This trail is mostly fire road with minimal climbing and there are picnic tables scattered throughout the hiking trails so it is a nice place to bring a lunch or snack and sit a little and immerse yourself in the quiet. Ramona Grasslands isn’t the hotbed of activity that nearby Potato Chip and Iron Mountain are so you can feel like you are getting away from it all and only see maybe 1-2 groups of other people without having to drive to much out of San Diego. Bring water for sure and sunblock though and it is probably nicest to visit in the spring and late fall.

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Urban Adventuring in South Park

Can be found in Switzer Canyon in South Park. I recently took a friend on this hike and she was in awe of how many different trails and landscapes we came across on this short hike. The route to this trail begins in the midst of an eclectic neighborhood with old Airstream trailers, refurbished  homes with an assortment of architectural creativity. You then come across the entrance to the trail which drops down into the base of a canyon and then leads back to the bridge which houses the Switzer canyon sign. To get to the rest of the trail here is where your adventuring comes in. You might want to bring a flashlight as you will need to hunch down and pass under the bridge through a small tunnel. Don’t think about whether there are mouse droppings or meth needles on the ground, just use your iPhone app’s flashlight and venture forth! On the other side is some interesting graffiti and a rock-covered trail through the rest of the canyon. This deposits after a quarter of a mile along the perimeter of Balboa Park’s golf course and the backyard of some homes.

All in all, you will enjoy the challenge of this hike and it is a peaceful walk through parts of San Diego I am sure many have never frequented–some of the best parts about San Diego coming together.

Chollas Lake in Oak Park is Chula

This park flies under the radar of most people in San Diego, even people like us who have been living in San Diego over half of our lives and had no idea this place was literally under our noses in the neighboring community of Oak Park. Depending on which way you drive to get here you aren’t expecting much, but the proud residents of this recreational park and lake are keeping a good thing secret. I think….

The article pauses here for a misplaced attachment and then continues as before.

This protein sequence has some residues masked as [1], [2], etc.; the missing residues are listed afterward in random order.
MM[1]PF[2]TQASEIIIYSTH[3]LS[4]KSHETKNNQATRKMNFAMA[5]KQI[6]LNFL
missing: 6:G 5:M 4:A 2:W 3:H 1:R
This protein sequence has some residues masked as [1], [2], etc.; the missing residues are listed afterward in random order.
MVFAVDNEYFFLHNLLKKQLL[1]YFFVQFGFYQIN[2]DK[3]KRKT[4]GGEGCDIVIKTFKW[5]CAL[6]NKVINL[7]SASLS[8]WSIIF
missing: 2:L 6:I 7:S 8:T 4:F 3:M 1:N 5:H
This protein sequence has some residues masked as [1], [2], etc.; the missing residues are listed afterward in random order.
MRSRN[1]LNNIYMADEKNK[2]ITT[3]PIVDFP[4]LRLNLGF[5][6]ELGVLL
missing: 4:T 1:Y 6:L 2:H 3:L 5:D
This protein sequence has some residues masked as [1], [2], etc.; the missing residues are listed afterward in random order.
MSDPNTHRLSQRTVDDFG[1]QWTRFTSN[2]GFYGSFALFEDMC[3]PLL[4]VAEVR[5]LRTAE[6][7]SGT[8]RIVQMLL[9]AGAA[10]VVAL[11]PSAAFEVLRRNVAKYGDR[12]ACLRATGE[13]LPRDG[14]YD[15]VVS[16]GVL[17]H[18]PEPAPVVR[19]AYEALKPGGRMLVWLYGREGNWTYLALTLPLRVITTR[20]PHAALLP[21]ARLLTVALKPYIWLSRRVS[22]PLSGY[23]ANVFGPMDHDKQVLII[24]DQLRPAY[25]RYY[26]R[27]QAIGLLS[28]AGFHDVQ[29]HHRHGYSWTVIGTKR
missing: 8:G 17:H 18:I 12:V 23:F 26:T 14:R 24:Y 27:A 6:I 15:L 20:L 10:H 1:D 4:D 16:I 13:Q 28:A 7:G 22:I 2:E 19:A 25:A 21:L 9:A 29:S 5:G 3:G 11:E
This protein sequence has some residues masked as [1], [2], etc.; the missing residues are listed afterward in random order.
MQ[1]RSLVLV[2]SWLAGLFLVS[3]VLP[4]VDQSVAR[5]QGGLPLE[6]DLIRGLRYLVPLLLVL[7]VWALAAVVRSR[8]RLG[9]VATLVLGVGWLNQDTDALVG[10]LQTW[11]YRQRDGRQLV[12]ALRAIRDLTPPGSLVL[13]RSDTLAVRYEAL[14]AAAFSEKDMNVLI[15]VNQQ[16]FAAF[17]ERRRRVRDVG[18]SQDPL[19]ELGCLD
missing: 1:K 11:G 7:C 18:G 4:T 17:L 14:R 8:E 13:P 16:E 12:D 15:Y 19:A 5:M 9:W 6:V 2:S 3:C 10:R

The park has a fitness course, a cactus garden, walking trails and paths, fishing lessons for youth, picnic tables, a dock and lake, several different species of birds and a protected area for breeding and events such as the free summer lunches put on by San Diego Unified. A smart way to make sure neighborhood kids get to eat while school is out and also expose them to a nice setting out in nature.

I am glad there are places like this out there in such an urban, densely populated area, so that local residents don’t have to drive for miles to take a break out in nature. There has been some controversy lately in the local news because of the water source for replenishing the lake. Chollas Lake does not produce its own water so it has to be pumped in, but the community benefits of having this preserve make it a worthwhile sacrifice. Otherwise, there is nothing else like it out here for city dwellers other than Balboa Park which is for some people that live in this community and don’t have regular transportation, still a stretch to get to.

This is a place that helps bring the community together and offers urban youth fishing lessons at a low cost along with other activities such as summer camps, an annual egg hunt and reading with the Ranger.

Here are some links to learn more:

Chollas Lake Map

Programs at Chollas Lake

Coast Walk La Jolla

Most people know about La Jolla Cove and what a great place it is to take friends and family visiting from out of town, I don’t think most locals are aware of one of the best trails in La Jolla cove though–I wasn’t and it has to be one of the best-kept secrets in La Jolla, one the locals probably don’t want you to know about. So, this is a short little trail that starts just north of the La Jolla cove, most people go south towards the village, but if you go up past the cove along the cliffs there is a Coast Walk that takes you along some steep cliffs with drop-dead stunning views of the cove alongside prime real estate. As an added bonus, there is some beautiful natural landscaping alongside the path and a wooden bridge and stairs about halfway in. You also can see plenty of harbor seals, cormorants and pelicans. Watch your step, erosion happens quickly and there are some areas you want to watch your step, not recommended to go off trail either, this place gets it time on the evening news for people falling off the side of the cliffs just like Point Loma and Black’s Beach do as well.

Plan to come early to get a parking spot and then grab some breakfast afterwards!

https://www.facebook.com/pages/Friends-of-Coast-Walk-Trail-La-Jolla-California/292523184110022?fref=ts

http://www.math.ucsd.edu/~fan/savecoastwalk/